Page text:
More than a dozen members of the editorial board at Scientific Reports have resigned after the journal decided not to retract a 2016 paper that a researcher claims plagiarized his work.
As of this morning, 19 people — mostly researchers based at Johns Hopkins — had stepped down from the board, according to Hopkins researcher Steven Salzberg. Salzberg organized the response after learning of the issue from colleague Michael Beer, who has accused the 2016 paper of plagiarism.
Monday morning, Richard White, the editor of the journal (published by Springer Nature), sent an email to Salzberg and the researchers who had threatened to resign if the paper wasn’t retracted, saying:
Given your concerns, we have revisited this assessment and thoroughly reconsidered the issues raised with our Head of Editorial Policy and the Research Integrity Group at Nature Research, but we do not think retraction is warranted.
We believe that the paper makes an original contribution to the literature in that it takes existing methodology and applies it to a new question or issue, in this case applying the algorithm developed by Michael Beer to recombination. The original paper was reviewed by experts in the field who understood and agreed that the paper was a new application of Beer’s previously-reported methodology and thus an incremental scientific advance that warranted publication. Beer’s work (including the PLOS Computational Biology paper) was cited and discussed multiple times in the original paper in the appropriate context.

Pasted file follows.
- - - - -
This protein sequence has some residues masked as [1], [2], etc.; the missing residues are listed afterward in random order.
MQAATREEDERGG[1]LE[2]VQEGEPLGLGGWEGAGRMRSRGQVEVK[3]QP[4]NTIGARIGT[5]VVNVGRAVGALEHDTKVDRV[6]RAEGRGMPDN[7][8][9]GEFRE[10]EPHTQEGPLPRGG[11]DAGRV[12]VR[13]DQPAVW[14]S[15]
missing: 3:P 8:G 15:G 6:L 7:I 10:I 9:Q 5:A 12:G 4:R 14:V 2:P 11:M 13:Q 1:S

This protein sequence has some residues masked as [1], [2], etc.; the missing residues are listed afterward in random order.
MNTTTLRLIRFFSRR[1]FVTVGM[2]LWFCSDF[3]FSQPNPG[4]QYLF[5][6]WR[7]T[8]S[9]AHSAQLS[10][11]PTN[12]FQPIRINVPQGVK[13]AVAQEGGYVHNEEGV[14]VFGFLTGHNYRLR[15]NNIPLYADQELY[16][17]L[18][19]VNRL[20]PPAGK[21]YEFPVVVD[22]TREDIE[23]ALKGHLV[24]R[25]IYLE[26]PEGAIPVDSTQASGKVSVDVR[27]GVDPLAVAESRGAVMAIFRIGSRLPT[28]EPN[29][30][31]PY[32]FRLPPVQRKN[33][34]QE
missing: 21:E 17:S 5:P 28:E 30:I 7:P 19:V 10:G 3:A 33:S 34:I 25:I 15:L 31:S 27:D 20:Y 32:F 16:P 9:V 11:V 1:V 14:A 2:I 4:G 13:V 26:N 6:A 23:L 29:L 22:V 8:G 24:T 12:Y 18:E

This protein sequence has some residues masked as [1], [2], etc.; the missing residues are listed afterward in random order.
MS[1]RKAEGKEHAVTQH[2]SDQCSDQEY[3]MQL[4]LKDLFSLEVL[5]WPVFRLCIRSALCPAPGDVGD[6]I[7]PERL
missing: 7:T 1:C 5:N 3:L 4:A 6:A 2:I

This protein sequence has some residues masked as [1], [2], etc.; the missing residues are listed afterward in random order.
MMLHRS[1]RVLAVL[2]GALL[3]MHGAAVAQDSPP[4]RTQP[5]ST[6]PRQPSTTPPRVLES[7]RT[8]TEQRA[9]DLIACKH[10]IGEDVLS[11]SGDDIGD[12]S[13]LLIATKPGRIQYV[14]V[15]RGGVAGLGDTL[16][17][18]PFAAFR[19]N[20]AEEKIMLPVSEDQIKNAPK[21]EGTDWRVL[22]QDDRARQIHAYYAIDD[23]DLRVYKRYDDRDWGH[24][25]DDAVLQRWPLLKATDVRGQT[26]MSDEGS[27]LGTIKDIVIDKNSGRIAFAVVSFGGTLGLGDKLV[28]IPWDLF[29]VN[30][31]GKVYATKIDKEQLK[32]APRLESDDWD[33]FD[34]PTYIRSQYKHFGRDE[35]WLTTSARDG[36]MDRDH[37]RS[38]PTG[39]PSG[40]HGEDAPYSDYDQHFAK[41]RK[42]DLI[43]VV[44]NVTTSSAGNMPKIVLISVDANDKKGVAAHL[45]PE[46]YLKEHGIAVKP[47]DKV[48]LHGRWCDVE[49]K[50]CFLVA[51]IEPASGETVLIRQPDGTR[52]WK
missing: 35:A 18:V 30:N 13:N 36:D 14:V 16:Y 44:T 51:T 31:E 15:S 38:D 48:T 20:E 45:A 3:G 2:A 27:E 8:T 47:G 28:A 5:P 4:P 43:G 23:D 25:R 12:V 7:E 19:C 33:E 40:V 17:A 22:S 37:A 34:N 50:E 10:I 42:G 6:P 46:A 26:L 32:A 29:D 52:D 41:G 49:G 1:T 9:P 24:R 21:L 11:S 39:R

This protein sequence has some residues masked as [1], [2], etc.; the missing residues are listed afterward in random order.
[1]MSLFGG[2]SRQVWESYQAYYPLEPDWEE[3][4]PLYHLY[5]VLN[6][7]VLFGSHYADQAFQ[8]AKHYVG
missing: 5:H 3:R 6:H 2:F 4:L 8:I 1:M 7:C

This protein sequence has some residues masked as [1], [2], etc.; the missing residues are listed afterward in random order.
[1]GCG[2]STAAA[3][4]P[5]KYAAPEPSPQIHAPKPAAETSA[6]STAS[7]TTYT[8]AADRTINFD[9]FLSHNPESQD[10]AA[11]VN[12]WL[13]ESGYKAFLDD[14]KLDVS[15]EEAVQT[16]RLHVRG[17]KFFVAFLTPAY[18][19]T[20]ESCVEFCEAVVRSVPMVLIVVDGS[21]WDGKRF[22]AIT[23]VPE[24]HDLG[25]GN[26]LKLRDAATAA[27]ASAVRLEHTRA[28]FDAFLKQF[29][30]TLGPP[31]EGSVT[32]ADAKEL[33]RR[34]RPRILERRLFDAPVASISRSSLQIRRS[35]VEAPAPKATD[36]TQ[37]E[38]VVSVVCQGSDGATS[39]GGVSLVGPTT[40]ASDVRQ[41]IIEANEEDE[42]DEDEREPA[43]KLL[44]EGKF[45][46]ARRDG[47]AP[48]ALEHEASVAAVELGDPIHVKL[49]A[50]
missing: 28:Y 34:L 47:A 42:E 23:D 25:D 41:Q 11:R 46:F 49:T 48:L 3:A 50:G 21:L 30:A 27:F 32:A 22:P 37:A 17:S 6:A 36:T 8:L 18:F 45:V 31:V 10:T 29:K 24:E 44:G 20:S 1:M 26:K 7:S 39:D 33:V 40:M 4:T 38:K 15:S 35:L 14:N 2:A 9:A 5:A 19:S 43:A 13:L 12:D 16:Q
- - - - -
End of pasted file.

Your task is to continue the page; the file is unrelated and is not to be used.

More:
Not surprisingly, the resignations are starting to flow. Hopkins professor Ted Dawson told us:
I resigned as soon as I learned that Scientific Reports elected not to retract the paper.
It seems Scientific Reports has a unique publication policy — “If you are caught plagiarizing someone else’s work in Scientific Reports, all you need to do is apologize and publish a corrigendum.” I don’t think this is something the community should support or we are condoning this behavior.
According to Beer, large portions of the 2016 paper simply reworded his work and restated the same equations that underlie his previously published algorithm, designed to better identify regulatory sequences in DNA. The 2016 paper, by researchers based at the Shenzhen campus of the Harbin Institute of Technology in China, used the technique to identify recombination spots in DNA; Beer’s was called gkm-SVM, and the China group named theirs SVM-gkm. Although the paper references Beer’s work, he told us the wording in the abstract made stronger claims to novelty.
In his email, White explains that the journal corrected the paper late last year, adding an acknowledgment to Beer’s work: